Every(Re)Action | Building Donor Trust Across Generations: Chronicle of Philanthropy and NonProfit Times
Both the NonProfit Times and the Chronicle of Philanthropy agree: the BBB Wise Giving Alliance’s findings in their latest Special Report mean nonprofits who want to build donor trust and deepen those relationships will need to re-evaluate how they’re communicating their impact in order to earn trust with different generations of givers.
The study was conducted with the goal of “adding to the charitable sector’s understanding of individual donor perceptions related to charity impact,” because “given that the term ‘charity impact’ has momentum but is also fluid and unspecific[… the report sought to] explore how the donating public understands the term.”
NonProfit Times emphasized the study’s finding that “charity impact” is a term currently without a universal definition: “almost half of American adults surveyed (47%) are unclear about what that phrase means. The remaining 53% of respondents who claimed they know what a charity means when talking about “impact” varied, depending on their generation.”
The Chronicle reported the generational breakdown this way:
Among members of Generation Z, a 40 percent plurality defined “charity impact” as “organizations reaching defined goals.” Among their older, millennial peers, the most common definition was “how efficient the organization was in its spending,” with 27 percent responding so. Among Generation X, 23 percent defined it as reaching defined goals. And among “matures” (people born before 1945) and baby boomers, “quality of programs” was the most popular definition, selected by 26 percent and 24 percent, respectively.Chronicle of Philanthropy, “Donors of Different Generations View the Value of Charities’ Work Differently”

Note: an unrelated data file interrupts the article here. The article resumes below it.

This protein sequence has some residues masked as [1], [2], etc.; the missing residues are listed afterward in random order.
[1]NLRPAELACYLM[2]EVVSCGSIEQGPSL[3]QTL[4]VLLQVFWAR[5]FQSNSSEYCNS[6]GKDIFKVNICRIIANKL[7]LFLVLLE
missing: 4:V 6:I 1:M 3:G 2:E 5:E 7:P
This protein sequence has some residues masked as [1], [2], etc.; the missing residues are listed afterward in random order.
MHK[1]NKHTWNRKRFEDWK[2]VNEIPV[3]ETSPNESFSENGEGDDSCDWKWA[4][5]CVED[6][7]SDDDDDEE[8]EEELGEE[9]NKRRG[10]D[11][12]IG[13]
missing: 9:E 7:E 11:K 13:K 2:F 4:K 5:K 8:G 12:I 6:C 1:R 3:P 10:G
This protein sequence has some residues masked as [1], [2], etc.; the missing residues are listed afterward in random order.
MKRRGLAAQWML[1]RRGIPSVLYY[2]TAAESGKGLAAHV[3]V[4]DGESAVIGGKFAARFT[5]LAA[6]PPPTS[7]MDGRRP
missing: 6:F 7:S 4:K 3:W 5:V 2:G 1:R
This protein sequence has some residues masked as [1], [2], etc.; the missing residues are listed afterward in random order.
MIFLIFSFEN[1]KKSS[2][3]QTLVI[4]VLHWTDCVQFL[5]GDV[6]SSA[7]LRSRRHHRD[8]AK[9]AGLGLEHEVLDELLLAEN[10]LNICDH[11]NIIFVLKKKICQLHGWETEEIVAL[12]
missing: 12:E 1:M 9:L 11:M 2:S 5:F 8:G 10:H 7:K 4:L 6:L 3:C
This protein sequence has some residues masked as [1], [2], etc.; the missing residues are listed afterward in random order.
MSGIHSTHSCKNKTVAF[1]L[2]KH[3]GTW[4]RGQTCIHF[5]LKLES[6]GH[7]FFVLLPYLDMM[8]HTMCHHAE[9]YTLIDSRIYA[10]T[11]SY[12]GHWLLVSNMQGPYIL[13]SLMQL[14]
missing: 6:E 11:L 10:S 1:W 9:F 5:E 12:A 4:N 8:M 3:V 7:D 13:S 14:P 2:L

Other findings from the study included:
- Larger donors are more likely to say they would highly prioritize long-term results, while people who did not donate in 2020 are more likely to say they would prioritize immediate results.
- 40 percent of respondents said that when making their decisions about which charities to support, how much they trusted a charity was “very important.”
- 21 percent said that stories about a charity’s work are an important facet of their donation decision-making process.
- Communicating organizational impact using “bang for your buck” statements gave mixed results: 17 percent of respondents said they came across as untrustworthy, but 15 percent considered language like that to be highly trustworthy.
One strong strategy to build donor trust and communicate your organization’s impact is through transparency and careful compliance with charity regulations. Another strong strategy? Segmenting donors and targeting those segments differently by what you know about them. When you can target your donors efficiently and message each segment differently about your impact, you can align your strategy with fundraising’s north star: the right message, to the right person, in the right channel, at the right time.